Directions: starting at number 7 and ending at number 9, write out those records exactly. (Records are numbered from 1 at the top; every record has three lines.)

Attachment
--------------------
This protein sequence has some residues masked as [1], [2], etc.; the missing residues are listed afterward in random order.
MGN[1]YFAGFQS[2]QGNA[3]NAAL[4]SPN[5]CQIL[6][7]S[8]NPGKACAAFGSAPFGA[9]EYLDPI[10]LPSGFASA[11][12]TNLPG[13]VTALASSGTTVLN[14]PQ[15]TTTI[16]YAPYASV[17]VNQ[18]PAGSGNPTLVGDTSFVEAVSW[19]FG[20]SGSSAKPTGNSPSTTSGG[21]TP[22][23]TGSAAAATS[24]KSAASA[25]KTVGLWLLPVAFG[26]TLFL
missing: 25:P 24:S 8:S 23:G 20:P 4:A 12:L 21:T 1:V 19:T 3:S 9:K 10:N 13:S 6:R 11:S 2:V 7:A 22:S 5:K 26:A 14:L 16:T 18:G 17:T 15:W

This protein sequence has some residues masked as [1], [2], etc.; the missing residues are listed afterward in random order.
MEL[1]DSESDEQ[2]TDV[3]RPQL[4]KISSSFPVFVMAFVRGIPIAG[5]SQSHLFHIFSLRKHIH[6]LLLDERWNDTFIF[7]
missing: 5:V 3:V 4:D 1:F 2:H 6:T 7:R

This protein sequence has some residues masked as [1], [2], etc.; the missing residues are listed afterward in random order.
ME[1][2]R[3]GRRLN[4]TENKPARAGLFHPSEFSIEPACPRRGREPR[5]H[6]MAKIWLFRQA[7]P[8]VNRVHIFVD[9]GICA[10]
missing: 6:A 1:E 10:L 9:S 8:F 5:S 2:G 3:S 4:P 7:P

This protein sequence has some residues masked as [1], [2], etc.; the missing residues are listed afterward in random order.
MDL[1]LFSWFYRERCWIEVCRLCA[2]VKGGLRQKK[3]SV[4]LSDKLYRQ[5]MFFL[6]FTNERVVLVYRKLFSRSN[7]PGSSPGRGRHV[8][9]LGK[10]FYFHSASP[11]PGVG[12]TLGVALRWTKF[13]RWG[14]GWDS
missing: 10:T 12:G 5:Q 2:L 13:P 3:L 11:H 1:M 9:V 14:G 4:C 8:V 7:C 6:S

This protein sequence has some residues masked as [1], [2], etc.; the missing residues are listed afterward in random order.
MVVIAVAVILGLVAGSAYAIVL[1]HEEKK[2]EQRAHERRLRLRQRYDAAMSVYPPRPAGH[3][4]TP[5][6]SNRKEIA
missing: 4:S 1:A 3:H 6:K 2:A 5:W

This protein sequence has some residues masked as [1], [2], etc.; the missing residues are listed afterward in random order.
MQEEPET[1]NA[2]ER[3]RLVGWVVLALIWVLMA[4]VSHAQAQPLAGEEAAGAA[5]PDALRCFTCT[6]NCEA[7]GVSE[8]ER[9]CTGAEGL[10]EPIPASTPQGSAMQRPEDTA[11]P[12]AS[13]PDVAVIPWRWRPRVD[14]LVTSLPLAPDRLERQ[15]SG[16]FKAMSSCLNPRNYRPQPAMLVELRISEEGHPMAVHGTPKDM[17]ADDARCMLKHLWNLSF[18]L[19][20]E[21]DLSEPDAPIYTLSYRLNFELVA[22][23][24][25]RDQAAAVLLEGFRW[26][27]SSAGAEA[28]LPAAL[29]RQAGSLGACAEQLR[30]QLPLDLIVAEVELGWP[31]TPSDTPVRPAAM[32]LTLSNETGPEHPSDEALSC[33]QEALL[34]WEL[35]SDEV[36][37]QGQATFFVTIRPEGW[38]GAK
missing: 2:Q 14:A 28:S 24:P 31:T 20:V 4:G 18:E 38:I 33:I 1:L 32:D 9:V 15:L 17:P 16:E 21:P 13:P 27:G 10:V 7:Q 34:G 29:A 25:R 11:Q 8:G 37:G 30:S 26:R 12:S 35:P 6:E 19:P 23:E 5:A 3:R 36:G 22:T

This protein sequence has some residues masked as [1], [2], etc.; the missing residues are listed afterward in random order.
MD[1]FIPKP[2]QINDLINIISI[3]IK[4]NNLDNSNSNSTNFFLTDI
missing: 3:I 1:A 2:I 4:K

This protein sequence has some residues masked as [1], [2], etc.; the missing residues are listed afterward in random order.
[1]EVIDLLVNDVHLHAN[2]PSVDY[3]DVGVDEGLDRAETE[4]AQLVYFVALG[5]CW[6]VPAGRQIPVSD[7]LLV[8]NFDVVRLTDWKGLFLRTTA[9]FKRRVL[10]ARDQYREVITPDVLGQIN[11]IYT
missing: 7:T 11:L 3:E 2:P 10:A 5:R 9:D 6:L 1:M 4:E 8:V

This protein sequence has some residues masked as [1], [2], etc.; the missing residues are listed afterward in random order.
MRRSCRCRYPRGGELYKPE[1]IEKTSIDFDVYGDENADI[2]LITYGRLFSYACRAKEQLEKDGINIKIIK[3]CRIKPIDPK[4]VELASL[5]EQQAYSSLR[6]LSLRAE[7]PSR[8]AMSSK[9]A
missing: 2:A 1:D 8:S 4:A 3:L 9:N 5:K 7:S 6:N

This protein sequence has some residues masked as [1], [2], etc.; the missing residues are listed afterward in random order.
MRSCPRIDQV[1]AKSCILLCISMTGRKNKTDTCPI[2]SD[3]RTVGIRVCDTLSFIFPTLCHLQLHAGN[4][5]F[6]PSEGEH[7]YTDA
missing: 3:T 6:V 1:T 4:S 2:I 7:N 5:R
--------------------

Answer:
This protein sequence has some residues masked as [1], [2], etc.; the missing residues are listed afterward in random order.
MD[1]FIPKP[2]QINDLINIISI[3]IK[4]NNLDNSNSNSTNFFLTDI
missing: 3:I 1:A 2:I 4:K

This protein sequence has some residues masked as [1], [2], etc.; the missing residues are listed afterward in random order.
[1]EVIDLLVNDVHLHAN[2]PSVDY[3]DVGVDEGLDRAETE[4]AQLVYFVALG[5]CW[6]VPAGRQIPVSD[7]LLV[8]NFDVVRLTDWKGLFLRTTA[9]FKRRVL[10]ARDQYREVITPDVLGQIN[11]IYT
missing: 7:T 11:L 3:E 2:P 10:A 5:R 9:D 6:L 1:M 4:E 8:V

This protein sequence has some residues masked as [1], [2], etc.; the missing residues are listed afterward in random order.
MRRSCRCRYPRGGELYKPE[1]IEKTSIDFDVYGDENADI[2]LITYGRLFSYACRAKEQLEKDGINIKIIK[3]CRIKPIDPK[4]VELASL[5]EQQAYSSLR[6]LSLRAE[7]PSR[8]AMSSK[9]A
missing: 2:A 1:D 8:S 4:A 3:L 9:N 5:K 7:S 6:N